If someone put something online to be viewed freely and then expects some kind of return on it is hypocritical in my opinion. Just trying to make freeloaders look bad for their own lack of action to put it behind a paywall.
> That's because you already paid for it
Freeloaders already paid for the internet connection.
This is not true for free over-the-air television.
We do stop using the website. Instead of using the website, we use tools like https://archive.is/ and the Wayback Machine to view less user-hostile snapshots of the website.
As an Intercom customer ( perhaps paying too much ), it would be very helpful to see a basic feature comparison table and ideally an in-progress roadmap so that I may assess the opportunity costs for a possible migration. And if not a matrix, at least a simple list of top-level features, which I could not find in the docs.
For me, "Alternative", is a very loaded word that comes with an expectation of comparing the current scope of features offered by the aforementioned paid apps.
Best of luck!
Totally get your concern about "Alternative". In terms of the scope of features, we are still behind many of the current market offerings. But we will be making some steady progress over the new couple of months.
Meanwhile, we are updating the website & repo with feature comparison and an in-progress roadmap. It should be up in a day or two
The stuff ZD and Intercom (and SFDC) are awful at, where there are opportunities for something else to swoop in: even partial Markdown support for incoming messages, integrations with third-party docs/KB sources, live queue dashboards/visualizations, toggling features based on different support plans, and facilitating handoffs for follow-the-sun support (multiple queues, defined regions/hours per queue, auto-reassigning active tickets across agents and queues, cleaner or richer ticket summarization options).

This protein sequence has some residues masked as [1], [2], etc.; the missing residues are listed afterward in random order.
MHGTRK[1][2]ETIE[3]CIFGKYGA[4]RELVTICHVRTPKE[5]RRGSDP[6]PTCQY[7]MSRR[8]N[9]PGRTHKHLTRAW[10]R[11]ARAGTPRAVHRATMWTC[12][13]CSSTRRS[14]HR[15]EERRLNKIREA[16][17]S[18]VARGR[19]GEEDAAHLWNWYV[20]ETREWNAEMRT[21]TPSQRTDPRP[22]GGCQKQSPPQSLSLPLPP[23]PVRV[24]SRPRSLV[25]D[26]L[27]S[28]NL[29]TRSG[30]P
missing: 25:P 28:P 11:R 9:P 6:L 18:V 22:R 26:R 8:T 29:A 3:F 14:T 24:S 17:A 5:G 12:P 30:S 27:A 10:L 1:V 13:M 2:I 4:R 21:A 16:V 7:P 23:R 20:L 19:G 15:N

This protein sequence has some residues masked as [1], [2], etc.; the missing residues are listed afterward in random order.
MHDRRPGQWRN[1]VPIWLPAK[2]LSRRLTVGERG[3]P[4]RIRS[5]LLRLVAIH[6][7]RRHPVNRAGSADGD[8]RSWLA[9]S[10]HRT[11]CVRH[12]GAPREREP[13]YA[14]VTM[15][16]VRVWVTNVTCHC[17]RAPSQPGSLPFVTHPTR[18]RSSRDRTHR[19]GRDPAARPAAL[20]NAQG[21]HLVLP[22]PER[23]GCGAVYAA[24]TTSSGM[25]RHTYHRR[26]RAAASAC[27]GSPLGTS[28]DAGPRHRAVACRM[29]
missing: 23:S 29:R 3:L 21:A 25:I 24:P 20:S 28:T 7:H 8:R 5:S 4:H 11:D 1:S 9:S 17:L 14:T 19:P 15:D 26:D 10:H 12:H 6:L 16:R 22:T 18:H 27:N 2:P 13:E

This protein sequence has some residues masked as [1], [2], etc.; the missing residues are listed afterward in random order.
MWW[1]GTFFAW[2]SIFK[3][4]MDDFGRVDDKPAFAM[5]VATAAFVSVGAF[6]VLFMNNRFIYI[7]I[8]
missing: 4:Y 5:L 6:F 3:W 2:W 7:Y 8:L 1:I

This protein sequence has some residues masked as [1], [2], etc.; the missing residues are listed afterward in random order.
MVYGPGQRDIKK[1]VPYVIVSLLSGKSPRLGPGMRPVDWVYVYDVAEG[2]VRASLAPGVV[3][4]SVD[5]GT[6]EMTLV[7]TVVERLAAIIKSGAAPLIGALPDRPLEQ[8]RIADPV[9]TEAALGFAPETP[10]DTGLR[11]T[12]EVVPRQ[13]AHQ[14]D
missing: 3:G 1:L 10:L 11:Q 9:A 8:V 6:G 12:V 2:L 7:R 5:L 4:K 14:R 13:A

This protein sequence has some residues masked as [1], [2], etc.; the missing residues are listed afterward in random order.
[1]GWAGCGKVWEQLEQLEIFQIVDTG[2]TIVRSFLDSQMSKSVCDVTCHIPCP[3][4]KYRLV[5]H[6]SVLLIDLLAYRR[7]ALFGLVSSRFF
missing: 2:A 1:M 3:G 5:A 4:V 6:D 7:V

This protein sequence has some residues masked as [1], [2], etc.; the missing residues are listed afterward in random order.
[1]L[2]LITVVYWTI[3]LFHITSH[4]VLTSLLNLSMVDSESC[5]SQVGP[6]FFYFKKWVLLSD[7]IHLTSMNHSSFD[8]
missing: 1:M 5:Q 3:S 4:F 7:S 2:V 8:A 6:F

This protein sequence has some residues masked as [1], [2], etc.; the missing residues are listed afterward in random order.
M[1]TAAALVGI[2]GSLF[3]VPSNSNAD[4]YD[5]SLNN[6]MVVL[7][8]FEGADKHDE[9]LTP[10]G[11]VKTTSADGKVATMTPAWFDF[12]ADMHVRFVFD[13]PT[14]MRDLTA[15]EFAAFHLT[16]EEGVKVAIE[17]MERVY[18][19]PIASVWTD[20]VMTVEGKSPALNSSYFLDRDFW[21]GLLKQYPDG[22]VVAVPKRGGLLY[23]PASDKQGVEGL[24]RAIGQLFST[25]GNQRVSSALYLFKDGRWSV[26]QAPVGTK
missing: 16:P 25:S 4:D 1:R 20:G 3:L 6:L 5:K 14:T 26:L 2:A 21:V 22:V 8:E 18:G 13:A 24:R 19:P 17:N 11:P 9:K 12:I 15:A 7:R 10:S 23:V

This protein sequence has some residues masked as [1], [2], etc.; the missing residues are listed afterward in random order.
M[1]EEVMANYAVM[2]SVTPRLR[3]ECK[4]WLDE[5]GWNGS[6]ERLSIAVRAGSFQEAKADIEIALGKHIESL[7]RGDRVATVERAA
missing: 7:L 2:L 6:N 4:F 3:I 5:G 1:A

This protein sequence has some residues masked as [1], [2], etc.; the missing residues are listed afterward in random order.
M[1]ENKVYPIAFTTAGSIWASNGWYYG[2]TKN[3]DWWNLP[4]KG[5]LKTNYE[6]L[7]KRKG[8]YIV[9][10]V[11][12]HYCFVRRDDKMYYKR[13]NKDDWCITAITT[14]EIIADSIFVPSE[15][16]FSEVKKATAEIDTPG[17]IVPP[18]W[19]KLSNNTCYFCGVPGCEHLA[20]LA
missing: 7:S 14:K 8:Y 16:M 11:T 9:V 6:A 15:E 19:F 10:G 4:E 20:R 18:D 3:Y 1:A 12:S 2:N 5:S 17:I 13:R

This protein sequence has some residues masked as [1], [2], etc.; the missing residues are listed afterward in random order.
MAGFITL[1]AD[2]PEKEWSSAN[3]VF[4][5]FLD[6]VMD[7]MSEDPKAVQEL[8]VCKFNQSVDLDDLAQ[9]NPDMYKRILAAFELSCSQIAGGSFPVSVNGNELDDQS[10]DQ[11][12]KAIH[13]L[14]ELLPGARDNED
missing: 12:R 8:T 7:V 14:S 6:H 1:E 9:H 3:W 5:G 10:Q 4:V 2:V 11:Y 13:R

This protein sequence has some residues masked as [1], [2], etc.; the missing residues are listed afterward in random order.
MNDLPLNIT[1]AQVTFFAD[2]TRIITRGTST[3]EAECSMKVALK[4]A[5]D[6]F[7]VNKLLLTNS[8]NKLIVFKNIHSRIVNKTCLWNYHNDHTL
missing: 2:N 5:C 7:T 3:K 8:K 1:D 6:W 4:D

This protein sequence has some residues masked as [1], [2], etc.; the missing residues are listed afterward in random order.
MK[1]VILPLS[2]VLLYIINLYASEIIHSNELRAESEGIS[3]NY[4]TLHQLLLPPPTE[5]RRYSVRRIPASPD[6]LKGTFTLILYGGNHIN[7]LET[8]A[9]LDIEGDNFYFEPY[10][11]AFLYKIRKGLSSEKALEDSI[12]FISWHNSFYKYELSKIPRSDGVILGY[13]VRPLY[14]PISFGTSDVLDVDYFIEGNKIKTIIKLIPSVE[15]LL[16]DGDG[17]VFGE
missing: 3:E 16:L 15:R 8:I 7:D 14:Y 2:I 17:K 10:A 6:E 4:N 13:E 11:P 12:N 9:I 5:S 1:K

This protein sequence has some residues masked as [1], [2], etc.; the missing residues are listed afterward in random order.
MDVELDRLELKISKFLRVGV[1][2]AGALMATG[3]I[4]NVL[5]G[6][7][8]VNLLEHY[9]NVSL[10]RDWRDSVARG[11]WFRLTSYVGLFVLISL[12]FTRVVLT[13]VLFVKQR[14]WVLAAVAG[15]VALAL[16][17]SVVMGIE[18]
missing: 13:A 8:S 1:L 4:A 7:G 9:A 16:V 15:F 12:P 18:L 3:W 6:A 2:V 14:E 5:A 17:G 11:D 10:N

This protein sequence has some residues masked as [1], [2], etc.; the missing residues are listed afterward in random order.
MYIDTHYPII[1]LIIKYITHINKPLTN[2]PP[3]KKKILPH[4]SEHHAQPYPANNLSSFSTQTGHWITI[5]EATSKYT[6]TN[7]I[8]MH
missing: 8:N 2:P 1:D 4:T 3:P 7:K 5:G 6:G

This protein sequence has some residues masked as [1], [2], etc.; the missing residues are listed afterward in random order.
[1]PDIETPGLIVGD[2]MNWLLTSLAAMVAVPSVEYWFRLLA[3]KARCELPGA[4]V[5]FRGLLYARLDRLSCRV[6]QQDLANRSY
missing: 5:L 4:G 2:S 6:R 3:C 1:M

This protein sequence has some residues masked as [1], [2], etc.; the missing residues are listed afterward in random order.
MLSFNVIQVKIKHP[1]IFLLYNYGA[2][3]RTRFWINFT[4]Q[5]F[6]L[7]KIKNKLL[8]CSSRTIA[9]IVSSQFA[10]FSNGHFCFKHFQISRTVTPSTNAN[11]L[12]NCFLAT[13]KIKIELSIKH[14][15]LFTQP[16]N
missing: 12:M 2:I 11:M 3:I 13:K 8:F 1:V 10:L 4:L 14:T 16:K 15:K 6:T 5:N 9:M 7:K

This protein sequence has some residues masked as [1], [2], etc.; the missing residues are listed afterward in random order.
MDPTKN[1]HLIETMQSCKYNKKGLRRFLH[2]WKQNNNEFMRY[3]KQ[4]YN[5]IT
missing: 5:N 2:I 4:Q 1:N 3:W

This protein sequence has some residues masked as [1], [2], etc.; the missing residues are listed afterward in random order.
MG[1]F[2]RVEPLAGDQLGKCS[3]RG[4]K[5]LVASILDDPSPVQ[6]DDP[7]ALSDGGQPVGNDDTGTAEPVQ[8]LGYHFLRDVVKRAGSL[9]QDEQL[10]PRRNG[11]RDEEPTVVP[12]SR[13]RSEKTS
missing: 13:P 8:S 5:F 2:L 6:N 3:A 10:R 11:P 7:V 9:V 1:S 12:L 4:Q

The ability to define different capacities for the same agent across different queues and how to aggregate that is also an advanced feature which is useful. E.g. I can take 3 in English or one in French and one in English. Or I can take 4 tier one tickets or 2 tier two tickets. Or I can do x tickets for customers on basic support but if I'm on with a customer who has priority... Etc
Queueing and assignment logic gets tricky because requirements can be vastly different across organisations. Hence why there are companies at the high end charging enterprise money.
Intercom at this point is / is moving towards a tool to reach your customers / specific audiences sitting atop your eventing system to Target specific users at the right time (where a single one of those avenues may be through the chat widget).
The realized the least interesting part of this all is the chatbox itself, what's more interesting is leveraging internal information towards a better customer experience (through chat or other messaging channels)
I'm thinking about starting to run my own tools instead of relying on third-party software, e.g.
* GitLab.com (free, ~$80/mo for CI) => Self-hosted GitLab
* Sentry.io (free) => Self-hosted Sentry
* Slack ($24/mo) => Mattermost
* Google Analytics (free) => Matomo
The main reason would be for GDPR, HIPAA compliance, SOC-2, and PCI certification.
I also don't think I would save any money by running these on AWS. I would probably need a few m5.xlarge instances, and it would cost about $150/mo per instance. And then I have to monitor and upgrade all of the software, debug any problems, etc.
So right now I don't have any big incentives to go down this road, but that might change once I'm ready to look into HIPAA compliance.
It doesn't have anywhere near the same amount of integrations, but if you just need something with a decent web interface (github like) and using the same fork/branch/PR/merge model, it'll work.
It's system requirements are much smaller than GitLab, and it's trivial to just leave running for months at a time with having to actively SysAdmin it. GitLab is more of an "enterprise" system with all the bells and whistles, requiring a correspondingly higher amount of resources and ongoing maintenance.
On the own you’re own data theme, I would also throw in metabase, mautic & zammad.
My only complaint is the docs page. If I use Safari on iOS I can only see this  and nothing is clickable besides the menu, which offers a link to the same place.
Also thanks for bringing that bug up, we are working on fixing that.
Would love to know what css/ui they are using.
progressing here on : https://github.com/chatwoot/chatwoot/tree/epic-email-inbox